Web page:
Q) What do you think about the new book on Jinnah that Jaswant Singh has just written? Have you read that?

A) I have not read the book, but I have seen the interview in which Mr. Singh described its contents. From what he said there seems to be nothing remarkable or new that hasn’t been said by someone else already. There was an interesting article on this subject by Dr. Waheed Ahmad in Pakistan’s News International recently. He suggests on the one hand that Mr. Singh had courage for challenging the wisdom of certain Congress leaders before Partition. On the other, he mentions that some cynics might question the motives of the author, who is after all a veteran member of a far-right political party. Whom does it suit to be told that Mr. Jinnah never really wanted Partition? Is it not suggestive of a wish to see the two countries reunited as one India? I admit to being one of the cynics.

Q) What is the Jinnah Archive? Is it just a website or some project?

A) The idea behind the Jinnah Archive is to make the speeches of the Quaid-i-Azam easily available online. Most collections of speeches have short print runs and they end up in a few university libraries in random places across the globe. My own difficulty in obtaining collections of speeches when researching Secular Jinnah gave me the idea to try and create a searchable database on the Net. Thereafter I began tracking down and purchasing all the printed collections that I could find, and then I built the website. Some distinguished academics kindly helped by giving permission to make full use of their collections. The whole project is privately funded, is non-profit, and is entirely free to the public. Unfortunately it has been neglected of late because I was working almost completely on my own from the beginning, and other unrelated projects have taken up my time in between. This is however, something I will rectify in the very near future.

Q) How do you want to contribute to Jinnah’s Pakistan?

A) That’s an interesting question. We all should utilise our individual talents to the best of our ability. Mine is writing. I hope that my use of the pen will at least get people to think about the Pakistan idea, and not to give up on it.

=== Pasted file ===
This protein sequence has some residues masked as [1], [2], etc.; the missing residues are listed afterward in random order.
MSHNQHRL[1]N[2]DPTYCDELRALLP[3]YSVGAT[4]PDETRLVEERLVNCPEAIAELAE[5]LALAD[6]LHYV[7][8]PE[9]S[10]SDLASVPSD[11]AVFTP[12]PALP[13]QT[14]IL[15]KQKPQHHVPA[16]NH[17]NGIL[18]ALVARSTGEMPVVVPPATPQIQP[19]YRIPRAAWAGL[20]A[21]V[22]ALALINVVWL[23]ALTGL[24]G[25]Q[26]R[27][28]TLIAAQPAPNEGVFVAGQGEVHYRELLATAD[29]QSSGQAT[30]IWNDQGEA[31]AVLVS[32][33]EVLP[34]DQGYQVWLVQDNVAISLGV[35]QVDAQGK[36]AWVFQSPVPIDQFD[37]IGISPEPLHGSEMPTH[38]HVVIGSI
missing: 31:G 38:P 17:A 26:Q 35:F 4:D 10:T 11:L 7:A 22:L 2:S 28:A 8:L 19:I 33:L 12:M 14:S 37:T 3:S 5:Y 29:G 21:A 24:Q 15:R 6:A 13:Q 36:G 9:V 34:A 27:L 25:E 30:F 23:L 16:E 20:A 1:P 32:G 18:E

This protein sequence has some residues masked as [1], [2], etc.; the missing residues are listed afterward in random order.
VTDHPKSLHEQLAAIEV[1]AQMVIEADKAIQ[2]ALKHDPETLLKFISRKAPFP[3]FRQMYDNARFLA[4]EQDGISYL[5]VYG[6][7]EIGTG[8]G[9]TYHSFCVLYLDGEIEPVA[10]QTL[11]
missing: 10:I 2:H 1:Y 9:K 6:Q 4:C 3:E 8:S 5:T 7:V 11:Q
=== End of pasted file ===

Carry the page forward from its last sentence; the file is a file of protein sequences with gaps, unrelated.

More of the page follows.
Q) How would you describe Jinnah?

A) How does anyone describe an awesome personality such as Mr. Jinnah? He was evidently a man of unswerving integrity, high intelligence, pride, conviction, strength, and with more than a smidgen of dry humour. A true example of a Muslim leader, certainly one of the finest of the twentieth century, if not the finest.

SOURCE: http://www.pakistanideology.com/paki...r-or-islamist/


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Old Tuesday, July 20, 2010
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It was just fantastic , I m a great fam of mr jinnah, one thing which I strongly feel tht it is a planned plot by the guileful west to demoralize the national heroes of sub continent bcoz they r no national heroes in west, the most prominent examples are the holly wood movies u can see the x man she man , superman spider man in short all fantasy heroes ,and the best part is this mjority of the population inspires this delusion: . To compound to this majority of the west nations are void of any ideology even.They desperately want to create a heroism and patriotism among there nations but sadly they have falled miserably.So now a newly formed propaganda launched to create a an element of resentment regarding the national herores among the nations with specified ideologies for instance I keep on heraing ppl questioning the moral values of mr jinnah , liaquat ali khan. Allama iqbal and many more. Just to perversed us from knowing what hardships it took to find a muslim puritanicl land (pakistan) but a question arises here does tht mean we start question our beleives?Our spirits?Our identity? ltrue nation alwaz repect the leaders |(national heroes) and remeber thm as their role models.

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Old Tuesday, July 20, 2010
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No doubt he was a great man who enjoyed every phase of his lifeIm very much impressed by his Punctuality...his colleagues used to say"Jinnah sahib ko ata dekh ke hum apni Gharri(watch)ka time set kr laite hain".......he was a liberal minded politician and had a clear vision of the democratic Pakistan..